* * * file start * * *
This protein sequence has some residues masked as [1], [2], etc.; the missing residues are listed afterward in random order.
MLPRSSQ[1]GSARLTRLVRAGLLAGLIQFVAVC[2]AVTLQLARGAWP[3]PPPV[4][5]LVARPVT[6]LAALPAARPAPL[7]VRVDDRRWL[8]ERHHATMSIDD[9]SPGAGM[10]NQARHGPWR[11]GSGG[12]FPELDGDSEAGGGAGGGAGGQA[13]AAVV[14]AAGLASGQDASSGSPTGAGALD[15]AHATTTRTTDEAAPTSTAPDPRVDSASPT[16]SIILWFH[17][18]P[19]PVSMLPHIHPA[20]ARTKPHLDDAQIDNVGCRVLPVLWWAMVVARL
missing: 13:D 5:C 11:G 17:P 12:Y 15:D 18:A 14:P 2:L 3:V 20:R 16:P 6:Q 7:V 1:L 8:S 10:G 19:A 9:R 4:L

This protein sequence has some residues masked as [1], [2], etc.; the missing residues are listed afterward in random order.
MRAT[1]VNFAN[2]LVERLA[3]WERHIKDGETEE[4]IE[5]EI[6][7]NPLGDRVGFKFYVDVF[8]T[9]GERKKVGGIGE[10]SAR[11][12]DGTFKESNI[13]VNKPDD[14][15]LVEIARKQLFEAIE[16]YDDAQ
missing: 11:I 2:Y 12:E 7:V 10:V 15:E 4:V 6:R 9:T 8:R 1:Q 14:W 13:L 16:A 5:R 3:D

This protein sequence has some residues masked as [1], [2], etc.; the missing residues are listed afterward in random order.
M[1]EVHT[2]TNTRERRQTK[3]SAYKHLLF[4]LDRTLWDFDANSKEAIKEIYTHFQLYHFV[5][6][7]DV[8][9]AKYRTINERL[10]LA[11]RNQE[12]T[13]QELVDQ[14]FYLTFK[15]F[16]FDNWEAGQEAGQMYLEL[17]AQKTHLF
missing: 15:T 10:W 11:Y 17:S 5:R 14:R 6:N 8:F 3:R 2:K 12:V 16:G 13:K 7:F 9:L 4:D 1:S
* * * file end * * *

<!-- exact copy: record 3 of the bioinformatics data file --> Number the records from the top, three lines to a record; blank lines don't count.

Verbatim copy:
This protein sequence has some residues masked as [1], [2], etc.; the missing residues are listed afterward in random order.
M[1]EVHT[2]TNTRERRQTK[3]SAYKHLLF[4]LDRTLWDFDANSKEAIKEIYTHFQLYHFV[5][6][7]DV[8][9]AKYRTINERL[10]LA[11]RNQE[12]T[13]QELVDQ[14]FYLTFK[15]F[16]FDNWEAGQEAGQMYLEL[17]AQKTHLF
missing: 15:T 10:W 11:Y 17:S 5:R 14:R 6:N 8:F 3:R 2:K 12:V 16:G 13:K 7:F 9:L 4:D 1:S